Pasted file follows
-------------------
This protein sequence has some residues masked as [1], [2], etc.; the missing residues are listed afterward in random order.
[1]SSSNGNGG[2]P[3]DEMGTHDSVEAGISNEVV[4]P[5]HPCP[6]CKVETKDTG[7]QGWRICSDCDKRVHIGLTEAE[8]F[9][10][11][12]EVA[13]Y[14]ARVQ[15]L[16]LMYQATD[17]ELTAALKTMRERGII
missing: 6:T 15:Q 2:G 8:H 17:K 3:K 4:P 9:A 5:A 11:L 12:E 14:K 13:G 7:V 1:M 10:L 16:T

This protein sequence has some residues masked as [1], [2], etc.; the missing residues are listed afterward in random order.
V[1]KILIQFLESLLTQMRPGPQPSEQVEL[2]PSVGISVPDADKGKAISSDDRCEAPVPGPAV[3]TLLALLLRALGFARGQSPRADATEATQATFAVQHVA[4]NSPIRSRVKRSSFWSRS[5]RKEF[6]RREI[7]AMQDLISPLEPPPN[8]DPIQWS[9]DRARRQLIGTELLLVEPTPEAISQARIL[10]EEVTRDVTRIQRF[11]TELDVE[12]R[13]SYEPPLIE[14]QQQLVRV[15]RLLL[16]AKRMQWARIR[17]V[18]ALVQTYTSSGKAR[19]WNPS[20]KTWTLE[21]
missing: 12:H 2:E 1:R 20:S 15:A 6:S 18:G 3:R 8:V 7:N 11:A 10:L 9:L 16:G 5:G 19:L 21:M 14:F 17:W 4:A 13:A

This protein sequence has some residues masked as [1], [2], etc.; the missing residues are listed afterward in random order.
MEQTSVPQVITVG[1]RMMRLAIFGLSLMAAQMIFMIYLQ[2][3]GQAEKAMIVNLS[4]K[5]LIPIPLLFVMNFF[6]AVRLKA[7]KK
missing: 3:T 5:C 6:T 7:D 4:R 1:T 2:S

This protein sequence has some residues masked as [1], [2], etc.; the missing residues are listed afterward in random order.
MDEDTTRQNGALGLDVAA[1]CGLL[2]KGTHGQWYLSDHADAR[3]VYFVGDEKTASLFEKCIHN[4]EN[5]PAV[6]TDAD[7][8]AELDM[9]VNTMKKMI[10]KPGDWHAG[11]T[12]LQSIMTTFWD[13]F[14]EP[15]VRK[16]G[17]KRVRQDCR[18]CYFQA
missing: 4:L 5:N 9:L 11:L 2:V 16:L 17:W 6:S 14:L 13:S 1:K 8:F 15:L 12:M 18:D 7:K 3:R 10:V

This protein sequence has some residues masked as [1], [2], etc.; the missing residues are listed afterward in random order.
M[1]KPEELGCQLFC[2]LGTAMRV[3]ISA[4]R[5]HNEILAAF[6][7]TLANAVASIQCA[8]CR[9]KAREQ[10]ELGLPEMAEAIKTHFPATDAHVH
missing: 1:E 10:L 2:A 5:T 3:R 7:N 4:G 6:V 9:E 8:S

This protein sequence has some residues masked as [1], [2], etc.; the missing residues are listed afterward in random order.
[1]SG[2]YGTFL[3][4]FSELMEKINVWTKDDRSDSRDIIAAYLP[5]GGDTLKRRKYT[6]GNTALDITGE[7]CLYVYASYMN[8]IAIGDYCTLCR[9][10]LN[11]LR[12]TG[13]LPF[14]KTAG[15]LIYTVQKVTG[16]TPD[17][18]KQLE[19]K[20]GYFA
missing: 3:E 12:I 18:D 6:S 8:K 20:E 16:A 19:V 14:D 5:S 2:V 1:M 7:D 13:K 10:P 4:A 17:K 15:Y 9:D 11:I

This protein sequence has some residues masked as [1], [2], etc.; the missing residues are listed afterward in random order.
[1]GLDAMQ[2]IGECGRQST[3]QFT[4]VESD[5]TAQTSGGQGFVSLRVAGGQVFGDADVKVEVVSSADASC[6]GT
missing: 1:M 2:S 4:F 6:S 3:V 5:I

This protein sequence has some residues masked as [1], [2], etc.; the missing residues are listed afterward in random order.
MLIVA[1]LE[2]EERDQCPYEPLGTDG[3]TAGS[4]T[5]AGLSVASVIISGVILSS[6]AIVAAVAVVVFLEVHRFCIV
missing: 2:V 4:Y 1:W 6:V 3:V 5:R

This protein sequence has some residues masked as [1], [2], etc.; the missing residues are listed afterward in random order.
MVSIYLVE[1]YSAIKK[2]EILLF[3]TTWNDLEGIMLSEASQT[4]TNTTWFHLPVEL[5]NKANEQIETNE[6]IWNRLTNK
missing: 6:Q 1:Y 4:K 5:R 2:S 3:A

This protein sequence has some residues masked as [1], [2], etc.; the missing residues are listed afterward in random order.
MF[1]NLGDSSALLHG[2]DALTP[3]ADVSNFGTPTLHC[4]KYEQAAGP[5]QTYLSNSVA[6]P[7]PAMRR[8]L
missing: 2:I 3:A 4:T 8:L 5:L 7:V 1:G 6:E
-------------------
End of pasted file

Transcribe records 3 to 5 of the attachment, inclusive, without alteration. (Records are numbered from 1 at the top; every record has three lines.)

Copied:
This protein sequence has some residues masked as [1], [2], etc.; the missing residues are listed afterward in random order.
MEQTSVPQVITVG[1]RMMRLAIFGLSLMAAQMIFMIYLQ[2][3]GQAEKAMIVNLS[4]K[5]LIPIPLLFVMNFF[6]AVRLKA[7]KK
missing: 3:T 5:C 6:T 7:D 4:R 1:T 2:S

This protein sequence has some residues masked as [1], [2], etc.; the missing residues are listed afterward in random order.
MDEDTTRQNGALGLDVAA[1]CGLL[2]KGTHGQWYLSDHADAR[3]VYFVGDEKTASLFEKCIHN[4]EN[5]PAV[6]TDAD[7][8]AELDM[9]VNTMKKMI[10]KPGDWHAG[11]T[12]LQSIMTTFWD[13]F[14]EP[15]VRK[16]G[17]KRVRQDCR[18]CYFQA
missing: 4:L 5:N 9:L 11:L 2:V 16:L 17:W 6:S 14:L 13:S 1:K 8:F 15:L 12:M 18:D 7:K 3:R 10:V

This protein sequence has some residues masked as [1], [2], etc.; the missing residues are listed afterward in random order.
M[1]KPEELGCQLFC[2]LGTAMRV[3]ISA[4]R[5]HNEILAAF[6][7]TLANAVASIQCA[8]CR[9]KAREQ[10]ELGLPEMAEAIKTHFPATDAHVH
missing: 1:E 10:L 2:A 5:T 3:R 7:N 4:G 6:V 9:E 8:S